Survey finds 19% without religious affiliation
Posted by doctore0 on July 24, 2012
Unbelief is on the uptick. People who check “None” for their religious affiliation are now nearly one in five Americans (19%), the highest ever documented, according to the Pew Center for the People and the Press.
The rapid rise of Nones — including atheists, agnostics and those who say they believe “nothing in particular” — defies the usually glacial rate of change in spiritual identity.
Barry Kosmin, co-author of three American Religious Identification Surveys, theorizes why None has become the “default category.” He says, “Young people are resistant to the authority of institutional religion, older people are turned off by the politicization of religion, and people are simply less into theology than ever before.”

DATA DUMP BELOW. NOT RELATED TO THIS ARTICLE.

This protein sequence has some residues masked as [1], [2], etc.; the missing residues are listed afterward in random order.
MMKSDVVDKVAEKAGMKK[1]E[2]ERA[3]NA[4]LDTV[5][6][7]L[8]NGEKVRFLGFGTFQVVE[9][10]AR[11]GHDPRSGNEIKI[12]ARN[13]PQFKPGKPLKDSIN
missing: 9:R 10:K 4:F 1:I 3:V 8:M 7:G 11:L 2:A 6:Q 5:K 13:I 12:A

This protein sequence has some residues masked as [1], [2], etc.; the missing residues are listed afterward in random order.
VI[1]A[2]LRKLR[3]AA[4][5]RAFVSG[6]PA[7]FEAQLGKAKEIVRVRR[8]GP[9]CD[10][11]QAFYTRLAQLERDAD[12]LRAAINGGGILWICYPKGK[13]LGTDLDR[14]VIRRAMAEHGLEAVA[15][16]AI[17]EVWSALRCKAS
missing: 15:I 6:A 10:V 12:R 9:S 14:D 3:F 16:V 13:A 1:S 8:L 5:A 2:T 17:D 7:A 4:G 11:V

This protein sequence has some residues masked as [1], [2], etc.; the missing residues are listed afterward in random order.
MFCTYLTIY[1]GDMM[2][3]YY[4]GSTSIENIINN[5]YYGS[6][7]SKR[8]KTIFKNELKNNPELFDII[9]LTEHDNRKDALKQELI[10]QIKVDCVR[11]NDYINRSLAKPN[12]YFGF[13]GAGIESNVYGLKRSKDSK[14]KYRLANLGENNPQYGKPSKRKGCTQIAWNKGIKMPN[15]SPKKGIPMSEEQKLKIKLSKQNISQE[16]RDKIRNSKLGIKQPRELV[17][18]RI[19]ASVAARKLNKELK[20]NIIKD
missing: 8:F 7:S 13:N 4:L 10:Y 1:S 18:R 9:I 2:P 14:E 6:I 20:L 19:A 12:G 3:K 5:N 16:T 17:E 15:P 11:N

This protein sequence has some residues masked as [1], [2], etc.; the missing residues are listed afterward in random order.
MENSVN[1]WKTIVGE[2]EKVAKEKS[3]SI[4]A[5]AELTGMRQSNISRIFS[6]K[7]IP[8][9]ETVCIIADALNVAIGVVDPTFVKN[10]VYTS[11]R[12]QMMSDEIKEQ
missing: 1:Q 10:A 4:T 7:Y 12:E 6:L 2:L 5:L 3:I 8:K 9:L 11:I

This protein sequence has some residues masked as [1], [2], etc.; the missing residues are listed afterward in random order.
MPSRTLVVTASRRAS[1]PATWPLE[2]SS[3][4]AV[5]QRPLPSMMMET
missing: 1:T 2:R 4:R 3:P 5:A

Kosmin’s surveys were the first to brand the Nones in 1990 when they were 6% of U.S. adults. By 2008 survey, Nones were up to 15%. By 2010, another survey, the bi-annual General Social Survey, bumped the number to 18%.
Meanwhile, the Roman Catholic Church, the nation’s largest religious denomination, the Southern Baptist Convention, Methodists and Lutherans, all show membership flat or inching downward, according to the 2012 Yearbook of American & Canadian Churches.
The 19% count is based on aggregated surveys of 19,377 people conducted by the Pew Research Center throughout 2011